Although the skills needed for writing for the Web are different from those for print media, a conventional publishing background can be helpful when embarking on an e-writing project. George Giokas, CEO of Staffwriters, a leading US writers’ agency, for instance, believes that journalists make excellent Web writers. "For one thing, they are highly skilled in embracing concepts and then relating them in simple form," he says. "But to be successful in writing content for a site, a journalist must also learn the tricks of direct mail, headline writing and advertising. I think a good Web writer needs all of the skills from journalism, marketing, graphics and copywriting."
One writer who has successfully integrated online and offline writing styles is Ann Logan, a freelance education writer from Warwickshire. She relishes the challenges of writing for the Internet but feels it requires more responsibility on the part of the writer. "Print publications have editors and sub-editors, but the Web doesn’t," she points out. "So there are fewer critical readers of your work. Because of that, it needs to be triple-checked before you submit it."
Ability and a conscientious attitude are key attributes to look for when hiring an e-writer. But how can the average Internet entrepreneur — who may have had little experience in dealing with writers — be sure that the person they are considering for a project really has what it takes to pen effective Web pages? One way is to hire a Web writer through Plain Words, a well-established writers’ agency based in Berkshire.
It tests candidates to ensure they can handle a given project. "We describe a scenario — fictitious Web entrepreneur and product/service — which is relevant to the sort of work they will be doing, and ask them how they would go about researching and writing the Web site," explains Peter Meherne, recruitment director at Plain Words. "We’d then ask them to produce some brief copy on a particular aspect of the product or service to test their writing skills."
While strong technical writing skills are essential for keeping readers glued to their VDUs, the cream of Web writers take it even further and employ the novelist’s technique of writing in "character" - in a specific voice. Joe Robson’s current Web project, The Newbie Club, which he co-runs with US computer wizard Tom Glander, is a case in point.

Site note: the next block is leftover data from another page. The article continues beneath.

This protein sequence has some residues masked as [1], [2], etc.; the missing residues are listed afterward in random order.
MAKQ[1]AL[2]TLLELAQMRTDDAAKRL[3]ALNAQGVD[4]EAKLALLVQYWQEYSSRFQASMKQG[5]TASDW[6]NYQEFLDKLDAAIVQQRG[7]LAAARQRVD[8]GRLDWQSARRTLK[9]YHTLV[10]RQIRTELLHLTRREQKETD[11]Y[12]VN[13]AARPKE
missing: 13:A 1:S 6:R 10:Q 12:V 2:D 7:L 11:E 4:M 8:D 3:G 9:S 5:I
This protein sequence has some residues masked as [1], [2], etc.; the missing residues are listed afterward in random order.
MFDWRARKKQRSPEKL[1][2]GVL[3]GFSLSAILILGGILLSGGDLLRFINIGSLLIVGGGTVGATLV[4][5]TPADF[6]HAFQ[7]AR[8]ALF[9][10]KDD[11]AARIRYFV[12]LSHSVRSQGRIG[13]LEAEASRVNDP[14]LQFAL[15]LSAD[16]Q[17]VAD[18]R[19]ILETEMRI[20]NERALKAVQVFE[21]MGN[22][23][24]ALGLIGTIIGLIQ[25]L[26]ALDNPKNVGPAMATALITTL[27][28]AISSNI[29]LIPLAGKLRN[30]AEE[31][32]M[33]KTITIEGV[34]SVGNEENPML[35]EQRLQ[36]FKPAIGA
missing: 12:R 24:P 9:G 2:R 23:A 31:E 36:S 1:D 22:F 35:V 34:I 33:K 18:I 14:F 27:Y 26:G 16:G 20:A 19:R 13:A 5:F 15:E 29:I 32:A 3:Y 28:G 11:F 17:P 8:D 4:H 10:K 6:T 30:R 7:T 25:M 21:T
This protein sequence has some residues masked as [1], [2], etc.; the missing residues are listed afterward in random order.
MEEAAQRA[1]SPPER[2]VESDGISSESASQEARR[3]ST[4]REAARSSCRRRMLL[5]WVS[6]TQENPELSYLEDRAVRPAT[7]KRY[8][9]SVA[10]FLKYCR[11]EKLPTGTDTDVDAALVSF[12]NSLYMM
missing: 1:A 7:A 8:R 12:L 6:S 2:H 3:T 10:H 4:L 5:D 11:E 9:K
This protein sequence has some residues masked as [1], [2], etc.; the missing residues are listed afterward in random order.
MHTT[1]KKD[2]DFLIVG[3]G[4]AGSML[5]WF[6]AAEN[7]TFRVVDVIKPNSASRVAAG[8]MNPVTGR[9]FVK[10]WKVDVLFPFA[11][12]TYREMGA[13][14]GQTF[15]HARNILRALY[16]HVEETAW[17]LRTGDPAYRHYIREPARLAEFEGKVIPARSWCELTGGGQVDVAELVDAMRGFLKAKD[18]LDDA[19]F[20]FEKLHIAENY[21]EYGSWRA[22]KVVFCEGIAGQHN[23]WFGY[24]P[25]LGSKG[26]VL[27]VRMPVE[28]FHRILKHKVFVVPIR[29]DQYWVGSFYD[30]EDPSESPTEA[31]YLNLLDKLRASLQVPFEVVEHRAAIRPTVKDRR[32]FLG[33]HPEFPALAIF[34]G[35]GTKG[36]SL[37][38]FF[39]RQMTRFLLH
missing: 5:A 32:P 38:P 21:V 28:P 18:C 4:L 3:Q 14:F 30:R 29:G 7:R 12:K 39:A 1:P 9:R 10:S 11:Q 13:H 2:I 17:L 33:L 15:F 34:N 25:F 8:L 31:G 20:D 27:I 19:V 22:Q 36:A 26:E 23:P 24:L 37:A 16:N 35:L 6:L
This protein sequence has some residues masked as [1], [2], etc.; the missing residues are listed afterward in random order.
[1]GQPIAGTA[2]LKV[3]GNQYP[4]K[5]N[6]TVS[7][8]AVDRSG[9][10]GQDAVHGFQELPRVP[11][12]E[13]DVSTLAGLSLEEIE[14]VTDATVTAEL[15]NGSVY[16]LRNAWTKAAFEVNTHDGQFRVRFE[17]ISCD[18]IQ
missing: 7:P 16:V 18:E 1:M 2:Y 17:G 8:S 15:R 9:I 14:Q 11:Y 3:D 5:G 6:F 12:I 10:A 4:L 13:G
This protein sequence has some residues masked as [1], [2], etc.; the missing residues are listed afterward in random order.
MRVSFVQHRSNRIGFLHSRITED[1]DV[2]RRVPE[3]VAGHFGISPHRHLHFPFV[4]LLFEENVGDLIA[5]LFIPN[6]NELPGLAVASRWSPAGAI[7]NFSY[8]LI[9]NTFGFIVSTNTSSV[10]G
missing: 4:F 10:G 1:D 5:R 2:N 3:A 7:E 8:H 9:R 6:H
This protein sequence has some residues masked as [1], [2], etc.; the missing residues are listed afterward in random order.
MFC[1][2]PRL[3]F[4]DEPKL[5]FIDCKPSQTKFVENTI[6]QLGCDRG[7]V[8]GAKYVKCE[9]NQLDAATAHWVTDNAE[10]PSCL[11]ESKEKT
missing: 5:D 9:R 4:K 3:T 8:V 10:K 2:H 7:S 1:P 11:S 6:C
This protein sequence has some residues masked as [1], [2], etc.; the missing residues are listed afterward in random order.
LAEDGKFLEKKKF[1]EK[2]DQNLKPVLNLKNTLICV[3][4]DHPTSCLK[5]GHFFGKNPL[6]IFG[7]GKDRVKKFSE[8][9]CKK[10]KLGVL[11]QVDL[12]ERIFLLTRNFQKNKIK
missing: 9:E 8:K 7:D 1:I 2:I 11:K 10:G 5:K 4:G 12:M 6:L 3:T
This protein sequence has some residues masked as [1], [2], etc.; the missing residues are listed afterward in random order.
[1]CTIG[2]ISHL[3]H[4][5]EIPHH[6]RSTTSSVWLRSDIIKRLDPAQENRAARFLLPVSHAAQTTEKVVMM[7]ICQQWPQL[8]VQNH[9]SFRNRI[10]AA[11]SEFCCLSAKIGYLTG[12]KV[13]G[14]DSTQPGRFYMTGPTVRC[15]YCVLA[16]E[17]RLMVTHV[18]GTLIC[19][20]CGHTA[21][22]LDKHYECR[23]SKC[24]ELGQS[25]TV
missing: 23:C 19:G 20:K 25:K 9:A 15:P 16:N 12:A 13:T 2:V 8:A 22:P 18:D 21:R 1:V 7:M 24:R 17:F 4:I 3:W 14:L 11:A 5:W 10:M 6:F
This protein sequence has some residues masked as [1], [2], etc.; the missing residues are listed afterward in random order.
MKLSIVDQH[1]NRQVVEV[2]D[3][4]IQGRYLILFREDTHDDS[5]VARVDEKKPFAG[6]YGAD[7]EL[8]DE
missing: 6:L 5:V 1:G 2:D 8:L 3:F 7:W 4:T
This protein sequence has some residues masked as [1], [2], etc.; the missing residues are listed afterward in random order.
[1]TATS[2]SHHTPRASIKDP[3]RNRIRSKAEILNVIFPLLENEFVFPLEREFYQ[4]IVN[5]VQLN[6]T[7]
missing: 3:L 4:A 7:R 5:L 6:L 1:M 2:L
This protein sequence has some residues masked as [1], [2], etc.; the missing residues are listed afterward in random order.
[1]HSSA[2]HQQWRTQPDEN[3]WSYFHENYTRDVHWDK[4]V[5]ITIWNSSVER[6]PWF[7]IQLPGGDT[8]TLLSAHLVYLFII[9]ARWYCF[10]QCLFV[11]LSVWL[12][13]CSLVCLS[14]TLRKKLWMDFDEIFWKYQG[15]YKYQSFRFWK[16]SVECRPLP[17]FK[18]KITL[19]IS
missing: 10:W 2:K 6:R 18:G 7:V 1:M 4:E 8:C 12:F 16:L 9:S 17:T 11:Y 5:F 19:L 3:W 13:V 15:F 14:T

The site is aimed at new computer users and, although Robson and Glander have done little in the way of publicity, the site is proving a runaway success. Why? "Because we use a distinct voice in the copy," says Robson. "We get into the mindset of our ideal customer. That way, we can talk to them in their language and avoid falling into the trap of talking down to them, like many Web sites do. The mindset of the Newbies is that of frustration at the amount of technie talk in help files. So I speak very casually, using non-technical words like ‘computerish’ and ‘geekspeak’, which they relate to."
Such a strategy certainly seems to be paying off in terms of sales and the number of visitors to the site. "It’s just phenomenal," says Robson. "And it goes to prove that the big dotcoms who lavish obscene amounts of money on flash Web sites — and still don’t sell anything — must be doing something wrong. They’d save themselves a lot of money if they cut out the gadgets and gizmos and brought in some good copywriters."
— By arrangement with The Guardian